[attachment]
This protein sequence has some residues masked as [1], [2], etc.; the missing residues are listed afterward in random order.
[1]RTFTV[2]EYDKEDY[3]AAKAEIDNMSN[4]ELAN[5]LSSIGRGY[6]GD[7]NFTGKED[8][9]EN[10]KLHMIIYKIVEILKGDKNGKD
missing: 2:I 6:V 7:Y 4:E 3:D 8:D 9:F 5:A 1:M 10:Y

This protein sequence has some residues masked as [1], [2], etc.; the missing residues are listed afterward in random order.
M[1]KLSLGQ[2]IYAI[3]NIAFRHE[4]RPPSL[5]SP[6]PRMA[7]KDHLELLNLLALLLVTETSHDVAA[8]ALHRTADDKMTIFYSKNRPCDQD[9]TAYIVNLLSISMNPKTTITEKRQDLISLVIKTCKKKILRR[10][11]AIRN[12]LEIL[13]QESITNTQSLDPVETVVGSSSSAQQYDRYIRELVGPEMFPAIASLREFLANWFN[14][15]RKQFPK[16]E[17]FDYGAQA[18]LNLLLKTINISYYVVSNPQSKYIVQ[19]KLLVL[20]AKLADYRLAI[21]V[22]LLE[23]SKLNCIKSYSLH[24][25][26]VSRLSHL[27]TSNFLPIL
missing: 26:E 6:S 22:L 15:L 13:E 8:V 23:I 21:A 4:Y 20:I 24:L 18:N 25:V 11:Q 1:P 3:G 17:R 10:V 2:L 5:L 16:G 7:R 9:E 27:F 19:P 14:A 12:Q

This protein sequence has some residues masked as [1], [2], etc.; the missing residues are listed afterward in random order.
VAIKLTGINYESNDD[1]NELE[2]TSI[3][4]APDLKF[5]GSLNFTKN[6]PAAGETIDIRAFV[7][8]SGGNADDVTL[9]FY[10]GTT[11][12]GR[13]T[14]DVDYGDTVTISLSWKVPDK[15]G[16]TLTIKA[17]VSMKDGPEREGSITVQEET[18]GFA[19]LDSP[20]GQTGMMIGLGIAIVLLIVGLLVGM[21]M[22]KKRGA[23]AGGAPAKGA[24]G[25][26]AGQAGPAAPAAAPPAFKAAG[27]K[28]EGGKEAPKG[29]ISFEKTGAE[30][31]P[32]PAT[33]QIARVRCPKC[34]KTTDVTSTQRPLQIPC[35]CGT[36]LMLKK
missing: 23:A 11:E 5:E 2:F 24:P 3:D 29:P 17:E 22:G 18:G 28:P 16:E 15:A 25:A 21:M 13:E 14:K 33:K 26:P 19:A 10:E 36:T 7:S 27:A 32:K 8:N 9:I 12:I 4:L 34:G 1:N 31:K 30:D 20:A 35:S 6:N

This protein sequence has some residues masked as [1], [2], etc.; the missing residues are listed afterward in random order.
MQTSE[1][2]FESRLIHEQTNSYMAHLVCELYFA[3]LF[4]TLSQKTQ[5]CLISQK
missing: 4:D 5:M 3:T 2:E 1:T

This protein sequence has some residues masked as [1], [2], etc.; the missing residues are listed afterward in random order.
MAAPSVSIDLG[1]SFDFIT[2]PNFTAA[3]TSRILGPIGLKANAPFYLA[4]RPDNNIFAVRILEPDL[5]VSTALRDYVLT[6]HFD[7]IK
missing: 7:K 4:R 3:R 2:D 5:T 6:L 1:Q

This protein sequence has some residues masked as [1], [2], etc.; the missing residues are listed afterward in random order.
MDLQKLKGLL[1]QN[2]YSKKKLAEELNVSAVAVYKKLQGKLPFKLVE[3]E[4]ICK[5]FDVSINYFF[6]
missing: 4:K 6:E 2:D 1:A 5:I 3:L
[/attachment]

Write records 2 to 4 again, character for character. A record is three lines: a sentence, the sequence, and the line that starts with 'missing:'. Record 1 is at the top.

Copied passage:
This protein sequence has some residues masked as [1], [2], etc.; the missing residues are listed afterward in random order.
M[1]KLSLGQ[2]IYAI[3]NIAFRHE[4]RPPSL[5]SP[6]PRMA[7]KDHLELLNLLALLLVTETSHDVAA[8]ALHRTADDKMTIFYSKNRPCDQD[9]TAYIVNLLSISMNPKTTITEKRQDLISLVIKTCKKKILRR[10][11]AIRN[12]LEIL[13]QESITNTQSLDPVETVVGSSSSAQQYDRYIRELVGPEMFPAIASLREFLANWFN[14][15]RKQFPK[16]E[17]FDYGAQA[18]LNLLLKTINISYYVVSNPQSKYIVQ[19]KLLVL[20]AKLADYRLAI[21]V[22]LLE[23]SKLNCIKSYSLH[24][25][26]VSRLSHL[27]TSNFLPIL
missing: 26:E 6:S 22:L 15:L 13:E 8:V 23:I 21:A 4:Y 20:I 24:L 18:N 25:V 11:Q 1:P 3:G 17:R 10:V 2:L 5:L 16:G 7:R 9:E 27:F 19:P 14:A 12:Q

This protein sequence has some residues masked as [1], [2], etc.; the missing residues are listed afterward in random order.
VAIKLTGINYESNDD[1]NELE[2]TSI[3][4]APDLKF[5]GSLNFTKN[6]PAAGETIDIRAFV[7][8]SGGNADDVTL[9]FY[10]GTT[11][12]GR[13]T[14]DVDYGDTVTISLSWKVPDK[15]G[16]TLTIKA[17]VSMKDGPEREGSITVQEET[18]GFA[19]LDSP[20]GQTGMMIGLGIAIVLLIVGLLVGM[21]M[22]KKRGA[23]AGGAPAKGA[24]G[25][26]AGQAGPAAPAAAPPAFKAAG[27]K[28]EGGKEAPKG[29]ISFEKTGAE[30][31]P[32]PAT[33]QIARVRCPKC[34]KTTDVTSTQRPLQIPC[35]CGT[36]LMLKK
missing: 23:A 11:E 5:E 2:F 24:P 3:D 29:P 17:E 22:G 18:G 28:P 16:E 15:A 25:A 21:M 13:E 14:K 33:K 26:P 19:A 10:E 36:T 7:S 27:A 32:K 8:N 9:I 12:I 4:L 34:G 1:N 31:K 30:D 20:A 35:S 6:N

This protein sequence has some residues masked as [1], [2], etc.; the missing residues are listed afterward in random order.
MQTSE[1][2]FESRLIHEQTNSYMAHLVCELYFA[3]LF[4]TLSQKTQ[5]CLISQK
missing: 4:D 5:M 3:T 2:E 1:T